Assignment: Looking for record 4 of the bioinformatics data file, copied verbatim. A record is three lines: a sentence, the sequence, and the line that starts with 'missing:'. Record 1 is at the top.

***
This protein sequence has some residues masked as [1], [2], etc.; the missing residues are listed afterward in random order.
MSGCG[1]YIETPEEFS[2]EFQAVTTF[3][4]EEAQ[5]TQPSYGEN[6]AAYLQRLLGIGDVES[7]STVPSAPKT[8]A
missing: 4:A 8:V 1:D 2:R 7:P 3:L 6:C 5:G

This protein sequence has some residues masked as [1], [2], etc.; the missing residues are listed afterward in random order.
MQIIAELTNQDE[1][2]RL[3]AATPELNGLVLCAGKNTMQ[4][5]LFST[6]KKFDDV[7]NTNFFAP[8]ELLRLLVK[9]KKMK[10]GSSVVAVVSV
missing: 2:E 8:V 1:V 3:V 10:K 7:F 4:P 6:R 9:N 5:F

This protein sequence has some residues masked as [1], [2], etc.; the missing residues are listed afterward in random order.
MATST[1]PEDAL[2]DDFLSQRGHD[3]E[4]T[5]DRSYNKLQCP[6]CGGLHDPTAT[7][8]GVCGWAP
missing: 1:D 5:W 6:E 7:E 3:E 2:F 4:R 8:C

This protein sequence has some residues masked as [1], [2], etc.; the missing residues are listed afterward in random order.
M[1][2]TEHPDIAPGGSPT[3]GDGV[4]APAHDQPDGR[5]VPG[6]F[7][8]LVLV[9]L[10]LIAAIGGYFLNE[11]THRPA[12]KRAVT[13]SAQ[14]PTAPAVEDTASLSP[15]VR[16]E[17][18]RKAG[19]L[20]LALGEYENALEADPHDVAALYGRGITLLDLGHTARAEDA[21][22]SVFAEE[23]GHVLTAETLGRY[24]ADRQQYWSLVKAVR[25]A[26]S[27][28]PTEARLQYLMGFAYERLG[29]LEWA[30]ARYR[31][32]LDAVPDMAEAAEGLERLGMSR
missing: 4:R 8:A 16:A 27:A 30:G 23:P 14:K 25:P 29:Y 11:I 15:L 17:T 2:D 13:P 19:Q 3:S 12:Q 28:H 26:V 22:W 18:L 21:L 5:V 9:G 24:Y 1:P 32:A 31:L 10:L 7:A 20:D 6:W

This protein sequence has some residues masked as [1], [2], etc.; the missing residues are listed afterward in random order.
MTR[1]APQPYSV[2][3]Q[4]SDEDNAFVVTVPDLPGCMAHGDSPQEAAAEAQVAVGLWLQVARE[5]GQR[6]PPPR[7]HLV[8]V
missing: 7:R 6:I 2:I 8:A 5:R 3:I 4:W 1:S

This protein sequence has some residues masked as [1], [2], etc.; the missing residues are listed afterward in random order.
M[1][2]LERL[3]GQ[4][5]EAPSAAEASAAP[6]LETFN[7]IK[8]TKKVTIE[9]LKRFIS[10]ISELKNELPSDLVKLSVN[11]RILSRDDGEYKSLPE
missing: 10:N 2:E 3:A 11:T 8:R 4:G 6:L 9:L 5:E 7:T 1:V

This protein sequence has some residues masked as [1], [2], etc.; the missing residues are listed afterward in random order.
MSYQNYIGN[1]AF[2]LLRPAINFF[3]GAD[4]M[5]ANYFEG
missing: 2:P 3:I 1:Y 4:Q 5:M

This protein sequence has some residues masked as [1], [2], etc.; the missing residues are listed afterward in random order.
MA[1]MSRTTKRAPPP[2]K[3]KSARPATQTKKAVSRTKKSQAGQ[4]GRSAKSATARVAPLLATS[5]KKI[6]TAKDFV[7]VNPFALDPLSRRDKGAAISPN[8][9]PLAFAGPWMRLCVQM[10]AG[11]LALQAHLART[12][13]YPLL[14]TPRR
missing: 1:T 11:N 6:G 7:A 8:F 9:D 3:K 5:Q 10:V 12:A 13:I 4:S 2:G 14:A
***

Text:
This protein sequence has some residues masked as [1], [2], etc.; the missing residues are listed afterward in random order.
M[1][2]TEHPDIAPGGSPT[3]GDGV[4]APAHDQPDGR[5]VPG[6]F[7][8]LVLV[9]L[10]LIAAIGGYFLNE[11]THRPA[12]KRAVT[13]SAQ[14]PTAPAVEDTASLSP[15]VR[16]E[17][18]RKAG[19]L[20]LALGEYENALEADPHDVAALYGRGITLLDLGHTARAEDA[21][22]SVFAEE[23]GHVLTAETLGRY[24]ADRQQYWSLVKAVR[25]A[26]S[27][28]PTEARLQYLMGFAYERLG[29]LEWA[30]ARYR[31][32]LDAVPDMAEAAEGLERLGMSR
missing: 4:R 8:A 16:A 27:A 30:G 23:P 14:K 25:P 29:Y 11:I 15:L 17:T 2:D 13:P 19:Q 3:S 12:Q 28:H 26:V 22:W 18:L 21:L 5:V 9:G 24:Y 1:P 32:A 31:L 10:L 7:A 20:D 6:W